Paul Aubin, our ever-reliable and popular Revit author, has just released Advanced Modeling in Revit Architecture. In Revit, simple objects, such as walls and floors, are reasonably easy to construct. Modeling more complex objects, however, can be a bit of a challenge. Paul Aubin helps you think both inside and outside the box to use Revit’s modeling tools to create sophisticated and detailed models. He also digs into some more specialized Revit features such as in-place Families, topography, and the Massing Environment. The Advanced Modeling in Revit Architecture course is great for anyone wanting to add more detail to their Revit projects.
In this video from chapter one of the Advanced Modeling in Revit Architecture course, Paul shows you how to build an in-place mass:
In our second new Revit course, Designing a House in Revit Architecture, new author Brian Myers takes you step by step through the process of designing a house from scratch in Revit Architecture. The course covers the design of a multi-level home, and the documentation process required to create multiple plans, sections, details, and schedules. This course is terrific for anyone wanting to understand the full design process within Revit Architecture.
This clip, from chapter two of Designing a House in Revit Architecture, walks you through the process of creating exterior walls for an American bungalow-style home, which is usually the first modeling step taken after you’ve reviewed all your project requirements, and entered your project information into Revit:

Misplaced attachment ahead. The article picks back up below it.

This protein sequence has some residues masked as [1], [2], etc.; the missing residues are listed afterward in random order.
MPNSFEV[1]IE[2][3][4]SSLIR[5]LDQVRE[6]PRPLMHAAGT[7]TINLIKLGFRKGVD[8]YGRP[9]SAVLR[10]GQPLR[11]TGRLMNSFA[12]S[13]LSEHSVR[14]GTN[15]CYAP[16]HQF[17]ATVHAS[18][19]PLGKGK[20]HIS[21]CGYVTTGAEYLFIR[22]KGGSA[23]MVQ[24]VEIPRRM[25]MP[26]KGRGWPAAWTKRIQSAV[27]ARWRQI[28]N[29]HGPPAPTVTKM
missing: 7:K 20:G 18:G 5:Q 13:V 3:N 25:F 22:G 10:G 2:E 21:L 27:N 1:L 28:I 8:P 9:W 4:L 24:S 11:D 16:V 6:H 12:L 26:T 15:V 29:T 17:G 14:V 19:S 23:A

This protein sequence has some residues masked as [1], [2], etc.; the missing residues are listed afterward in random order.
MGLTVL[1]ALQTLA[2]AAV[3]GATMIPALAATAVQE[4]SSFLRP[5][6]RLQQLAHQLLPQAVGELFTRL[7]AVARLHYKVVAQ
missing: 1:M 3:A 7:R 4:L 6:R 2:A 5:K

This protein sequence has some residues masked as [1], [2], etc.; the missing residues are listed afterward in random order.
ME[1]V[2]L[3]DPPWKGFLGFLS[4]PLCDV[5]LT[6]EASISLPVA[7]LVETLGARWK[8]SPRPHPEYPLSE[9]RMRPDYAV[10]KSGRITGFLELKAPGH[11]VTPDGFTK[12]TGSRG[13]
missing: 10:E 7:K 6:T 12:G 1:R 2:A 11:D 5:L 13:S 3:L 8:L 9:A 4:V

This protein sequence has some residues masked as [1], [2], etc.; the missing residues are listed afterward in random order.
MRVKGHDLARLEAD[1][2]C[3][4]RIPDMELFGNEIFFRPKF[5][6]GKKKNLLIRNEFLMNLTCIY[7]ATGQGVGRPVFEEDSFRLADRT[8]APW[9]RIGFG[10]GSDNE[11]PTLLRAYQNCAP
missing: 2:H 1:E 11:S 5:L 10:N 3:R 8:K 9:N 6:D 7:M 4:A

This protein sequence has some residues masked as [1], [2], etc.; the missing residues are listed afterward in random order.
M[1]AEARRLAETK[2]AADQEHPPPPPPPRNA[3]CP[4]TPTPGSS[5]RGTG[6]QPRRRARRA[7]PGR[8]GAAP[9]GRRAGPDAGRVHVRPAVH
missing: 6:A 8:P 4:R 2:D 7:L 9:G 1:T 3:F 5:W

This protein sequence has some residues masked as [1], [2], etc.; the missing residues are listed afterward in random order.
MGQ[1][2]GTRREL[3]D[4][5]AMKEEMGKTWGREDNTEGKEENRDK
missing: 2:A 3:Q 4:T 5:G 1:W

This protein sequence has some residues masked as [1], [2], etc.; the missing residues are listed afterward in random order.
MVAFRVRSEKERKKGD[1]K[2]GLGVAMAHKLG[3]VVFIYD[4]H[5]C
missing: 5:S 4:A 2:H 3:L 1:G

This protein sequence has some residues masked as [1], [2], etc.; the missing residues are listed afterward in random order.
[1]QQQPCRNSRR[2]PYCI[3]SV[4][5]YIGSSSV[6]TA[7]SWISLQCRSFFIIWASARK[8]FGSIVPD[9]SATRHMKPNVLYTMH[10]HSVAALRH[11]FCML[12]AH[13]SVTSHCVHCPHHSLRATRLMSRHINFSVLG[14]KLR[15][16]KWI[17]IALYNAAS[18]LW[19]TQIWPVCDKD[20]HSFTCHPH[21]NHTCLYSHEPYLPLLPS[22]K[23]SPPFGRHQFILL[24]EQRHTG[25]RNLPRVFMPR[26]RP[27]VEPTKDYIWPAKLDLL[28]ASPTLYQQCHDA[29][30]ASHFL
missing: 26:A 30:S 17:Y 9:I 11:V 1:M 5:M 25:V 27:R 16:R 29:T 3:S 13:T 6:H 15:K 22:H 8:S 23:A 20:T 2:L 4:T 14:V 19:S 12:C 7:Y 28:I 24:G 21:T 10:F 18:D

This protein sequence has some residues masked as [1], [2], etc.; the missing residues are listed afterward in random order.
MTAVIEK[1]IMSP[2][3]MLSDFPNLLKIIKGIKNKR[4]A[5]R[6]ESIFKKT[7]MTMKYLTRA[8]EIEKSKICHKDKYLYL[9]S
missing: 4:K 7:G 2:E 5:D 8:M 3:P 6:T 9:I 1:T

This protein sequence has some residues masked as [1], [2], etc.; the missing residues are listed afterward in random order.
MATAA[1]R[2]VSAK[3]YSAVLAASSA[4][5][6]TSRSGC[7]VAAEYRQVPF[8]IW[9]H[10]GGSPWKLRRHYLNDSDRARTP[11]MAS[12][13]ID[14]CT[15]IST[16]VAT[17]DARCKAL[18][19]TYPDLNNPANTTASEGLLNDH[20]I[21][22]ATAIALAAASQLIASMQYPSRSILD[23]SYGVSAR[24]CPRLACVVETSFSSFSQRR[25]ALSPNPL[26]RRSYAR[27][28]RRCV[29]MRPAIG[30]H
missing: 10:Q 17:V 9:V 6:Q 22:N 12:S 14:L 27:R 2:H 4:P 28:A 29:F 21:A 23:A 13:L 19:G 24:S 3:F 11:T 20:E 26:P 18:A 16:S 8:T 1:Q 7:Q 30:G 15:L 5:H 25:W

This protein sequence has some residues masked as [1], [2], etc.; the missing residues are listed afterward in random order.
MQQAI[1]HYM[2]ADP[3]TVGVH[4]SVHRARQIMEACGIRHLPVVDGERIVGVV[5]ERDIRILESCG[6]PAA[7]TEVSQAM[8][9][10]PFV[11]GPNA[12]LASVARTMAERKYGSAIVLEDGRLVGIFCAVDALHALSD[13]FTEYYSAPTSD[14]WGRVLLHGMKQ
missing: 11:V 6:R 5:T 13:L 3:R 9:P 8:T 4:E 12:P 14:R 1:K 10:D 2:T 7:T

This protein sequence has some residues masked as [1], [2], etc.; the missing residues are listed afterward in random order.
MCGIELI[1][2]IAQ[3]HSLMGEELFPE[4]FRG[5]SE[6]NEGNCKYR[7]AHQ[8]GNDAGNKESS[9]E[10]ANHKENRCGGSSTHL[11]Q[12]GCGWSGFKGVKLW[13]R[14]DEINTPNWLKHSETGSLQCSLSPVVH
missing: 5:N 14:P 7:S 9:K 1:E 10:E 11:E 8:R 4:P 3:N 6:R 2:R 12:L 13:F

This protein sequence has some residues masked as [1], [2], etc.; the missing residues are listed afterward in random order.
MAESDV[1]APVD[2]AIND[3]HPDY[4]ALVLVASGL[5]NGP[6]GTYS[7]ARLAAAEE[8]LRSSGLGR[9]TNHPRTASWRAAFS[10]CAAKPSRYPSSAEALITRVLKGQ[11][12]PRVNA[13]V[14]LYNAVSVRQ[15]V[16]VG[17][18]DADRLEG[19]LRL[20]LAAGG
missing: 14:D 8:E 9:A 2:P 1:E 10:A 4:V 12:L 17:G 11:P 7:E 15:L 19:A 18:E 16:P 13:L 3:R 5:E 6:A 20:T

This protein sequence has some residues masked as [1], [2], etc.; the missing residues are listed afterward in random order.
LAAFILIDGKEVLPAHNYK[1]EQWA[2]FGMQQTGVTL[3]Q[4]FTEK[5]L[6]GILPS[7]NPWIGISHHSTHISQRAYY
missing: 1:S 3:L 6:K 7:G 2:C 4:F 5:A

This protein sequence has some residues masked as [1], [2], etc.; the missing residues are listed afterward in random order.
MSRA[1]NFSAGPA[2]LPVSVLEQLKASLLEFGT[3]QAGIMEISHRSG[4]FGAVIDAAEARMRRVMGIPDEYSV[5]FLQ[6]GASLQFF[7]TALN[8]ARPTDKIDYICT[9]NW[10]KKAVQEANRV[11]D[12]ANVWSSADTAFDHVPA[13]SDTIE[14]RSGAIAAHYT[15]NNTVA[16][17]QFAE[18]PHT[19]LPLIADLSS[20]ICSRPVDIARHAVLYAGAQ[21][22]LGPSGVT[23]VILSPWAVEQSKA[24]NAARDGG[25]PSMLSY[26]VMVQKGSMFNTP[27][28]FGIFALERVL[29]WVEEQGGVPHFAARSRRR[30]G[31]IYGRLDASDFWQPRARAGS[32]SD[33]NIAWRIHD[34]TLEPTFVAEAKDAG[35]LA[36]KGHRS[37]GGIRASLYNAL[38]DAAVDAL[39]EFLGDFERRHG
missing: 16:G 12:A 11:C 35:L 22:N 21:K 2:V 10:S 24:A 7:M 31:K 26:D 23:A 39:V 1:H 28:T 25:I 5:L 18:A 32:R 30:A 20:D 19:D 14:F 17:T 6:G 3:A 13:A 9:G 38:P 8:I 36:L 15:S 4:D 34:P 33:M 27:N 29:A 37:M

If you’re interested in architecture, stay tuned as we have more courses focused on architecture-related software in the works.
Do you have any Revit modeling tips or tricks worth sharing? Let us know in the comments section what you’ve been working on, or what you’ve discovered through trial and error.
Used for a wide variety of applications, including product design and manufacturing, SolidWorks is currently one of the most popular CAD packages on the market, and we’re very proud to have finished our first SolidWorks course this month.
In SolidWorks 2012 Essential Training, author Gabriel Corbett shows how to create manufacturing-ready parts and assemblies in SolidWorks 2012. Beginning with simple 2D sketching and the software’s sketch-editing tools, the course provides step-by-step instruction on building 3D geometry from 2D sketches. In addition, the course also covers creating complex 3D objects with the Extrude, Revolve, Sweep, and Loft tools, and shows the process of building complex assemblies by mating individual parts together into robust assemblies and structures.
Diving deeper into the course you’ll find tutorials that discuss generating manufacturing-ready drawings complete with an itemized Bill of Materials, cutting and revolving holes, and using the Hole Wizard tool to generate industry standard holes like counter bores, counter sinks, and taps. The course concludes with Gabriel showing you how to photo render a final design.
If you have any interest in SolidWorks, this course is a great way to start learning more about this popular CAD tool.
In this movie from chapter seven of the SolidWorks 2012 Essential Training course, Gabriel describes how to extrude your sketches and turn them into 3D solid objects using Solidworks 2012:
Animating characters in Maya can be a lot of fun. Fighting with a difficult character rig, however, can sap the joy out of animating. Character Rigging in Maya is a course designed to help you create character rigs that are both robust and easy to animate.